15 September 2015 – The Government’s Side

With the help of Dr. T of ANU, I had the chance to meet with Dr. PGH, the director of an institute under the jurisdiction of the MA. It was a productive one hour discussing the agricultural sector in Vietnam and other issues pertinent to the research.

Since his office was very close to the Ho Chi Minh Museum, I decided to drop by to take a closer look at the special exhibition celebrating 70 years of socialist construction.

Part I

“Once we sacrifice ourselves to the revolution, we should end it properly. In other words, when the revolution succeeds we should hand over power to the masses as a majority not letting it be in the hands of any minority group. Only then can we avoid multiple sacrifices and can our people live in happiness.” – Nguyen Ai Quoc (Ho Chi Minh), “The Revolutionary Path”, 1927, Ho Chi Minh’s Complete Works, National Political Publishing House, Hanoi 2011, vol. 2, p. 292.

This slideshow requires JavaScript.

Part 2

“The revolution aims to set up Vietnam as an independent, united, free and wealthy country, to make its people happy and to build a joyful society.” – Ho Chi Minh, “General Knowledge of Politics”, 1953, Ho Chi Minh’s Complete Works, National Political Publishing House, Hanoi, 2011, vol. 8, p. 255.

This slideshow requires JavaScript.

Part 3

“Our State is socialist and rule of law state of the people, by the people and for the people. The state power is in people’s hand(s) and built on the alliance of workers, farmers and intellectual classes, under the leadership of the Communist Party of Vietnam.” – Documents of the 11th National Congress of the CPV, National Political Publishing House, Hanoi, 2011, p. 85.

This slideshow requires JavaScript.

Part 4

“Our Government is a Government of the people that was set up for a single purpose of servicing people’s interests. The Government really needs the assistance of its people in monitoring, supervising and evaluating its operation to make sure all tasks are completely done and the Government is truly a loyal and dedicated servant of people.” – Ho Chi Minh – An appeal on the occasion of Capital Liberation Day, October 10, 1954, Ho Chi Minh’s Complete Works, National Political Publishing House, Hanoi 2011, vol. 9, p. 81.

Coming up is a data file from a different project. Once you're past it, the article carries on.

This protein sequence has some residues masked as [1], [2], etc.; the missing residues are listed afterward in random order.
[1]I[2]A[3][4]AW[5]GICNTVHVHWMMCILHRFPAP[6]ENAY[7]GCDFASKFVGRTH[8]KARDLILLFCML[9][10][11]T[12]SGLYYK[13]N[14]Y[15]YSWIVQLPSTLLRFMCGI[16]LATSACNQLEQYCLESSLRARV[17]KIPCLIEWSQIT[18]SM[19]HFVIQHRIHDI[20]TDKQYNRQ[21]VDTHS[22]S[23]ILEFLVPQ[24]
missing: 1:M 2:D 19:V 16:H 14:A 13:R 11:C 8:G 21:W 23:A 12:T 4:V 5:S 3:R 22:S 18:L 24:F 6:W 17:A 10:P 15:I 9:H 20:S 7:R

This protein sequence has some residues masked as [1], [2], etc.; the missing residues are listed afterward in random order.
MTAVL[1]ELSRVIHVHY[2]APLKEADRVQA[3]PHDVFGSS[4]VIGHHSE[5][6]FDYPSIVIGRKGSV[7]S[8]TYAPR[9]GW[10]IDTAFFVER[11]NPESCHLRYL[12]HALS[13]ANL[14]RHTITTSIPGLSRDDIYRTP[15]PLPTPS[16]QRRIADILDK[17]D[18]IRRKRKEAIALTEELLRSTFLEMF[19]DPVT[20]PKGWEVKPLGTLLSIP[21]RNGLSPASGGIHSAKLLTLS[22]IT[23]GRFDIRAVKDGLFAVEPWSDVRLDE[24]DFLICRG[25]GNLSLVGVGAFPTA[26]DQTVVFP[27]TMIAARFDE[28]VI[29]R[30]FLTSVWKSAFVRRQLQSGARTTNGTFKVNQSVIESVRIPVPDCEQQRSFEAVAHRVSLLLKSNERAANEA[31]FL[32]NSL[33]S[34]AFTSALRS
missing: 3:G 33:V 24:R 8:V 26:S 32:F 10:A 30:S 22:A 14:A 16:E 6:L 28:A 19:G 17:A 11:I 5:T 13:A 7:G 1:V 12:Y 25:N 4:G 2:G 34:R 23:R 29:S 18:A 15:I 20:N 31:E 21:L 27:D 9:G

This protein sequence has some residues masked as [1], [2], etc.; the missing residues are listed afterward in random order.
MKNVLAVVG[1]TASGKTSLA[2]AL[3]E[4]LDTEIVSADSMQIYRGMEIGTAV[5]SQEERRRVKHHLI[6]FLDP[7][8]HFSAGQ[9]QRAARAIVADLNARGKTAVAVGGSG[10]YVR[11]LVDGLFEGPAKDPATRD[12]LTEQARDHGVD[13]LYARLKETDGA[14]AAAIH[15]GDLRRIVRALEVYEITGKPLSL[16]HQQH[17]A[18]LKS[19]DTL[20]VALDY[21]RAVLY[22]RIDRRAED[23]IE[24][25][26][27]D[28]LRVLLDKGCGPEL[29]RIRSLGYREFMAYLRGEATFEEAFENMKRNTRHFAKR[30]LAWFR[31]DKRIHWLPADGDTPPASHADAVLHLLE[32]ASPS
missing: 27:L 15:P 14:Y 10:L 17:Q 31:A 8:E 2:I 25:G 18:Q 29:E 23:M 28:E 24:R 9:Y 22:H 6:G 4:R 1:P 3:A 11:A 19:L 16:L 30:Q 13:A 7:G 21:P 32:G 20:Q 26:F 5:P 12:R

Then I went to WB Office to see one of the people who have always helped me out. I’ll see her again tomorrow. Since I don’t have the time to acquire an ID to access the National Library, she might have some references for me to use.

On the way to her office, there was an individual staging a silent protest in the rain.

Silent protest

Silent protest

It is an appeal to the local government. Interestingly, people remain faithful that the government will not fail them when they express their demands.

Advertisements

Discussion

No comments yet.

Leave a Reply

Fill in your details below or click an icon to log in:

WordPress.com Logo

You are commenting using your WordPress.com account. Log Out / Change )

Twitter picture

You are commenting using your Twitter account. Log Out / Change )

Facebook photo

You are commenting using your Facebook account. Log Out / Change )

Google+ photo

You are commenting using your Google+ account. Log Out / Change )

Connecting to %s

RSS Pinoy Weekly

  • DictaLicense September 20, 2017
    Lalong dumarami ang panitikan ng protesta sa panahon ng paglala ng pampolitikang krisis sa kasaysayan ng bansa.

RSS Bulatlat.com

RSS The Diplomat

RSS The Economist: Finance and Economics

  • Stanley Fischer and the twilight of technocracy September 14, 2017
    IN 2004 Stanley Fischer described the wonder he felt as an economics student in the 1960s. “You had a set of equations”, he said, “that meant you could control the economy.” Technocracy—the dream of scientific government by a caste of wise men—arose in the 20th century, as rapid change rendered the world unfathomably complex; in economics, it came of age in […]

RSS The Economist: Books and Arts

  • The many, often competing, jobs of the Bank of England September 14, 2017
    Till Time’s Last Sand: A History of the Bank of England 1694-2013. By David Kynaston. Bloomsbury Publishing; 896 pages; £35. To be published in America in November; $75. MONTAGU NORMAN, the longest-serving (1920-44) and most eccentric governor of the Bank of England, had little time for economists. He quipped to his economic adviser that “You are not here to […]
%d bloggers like this: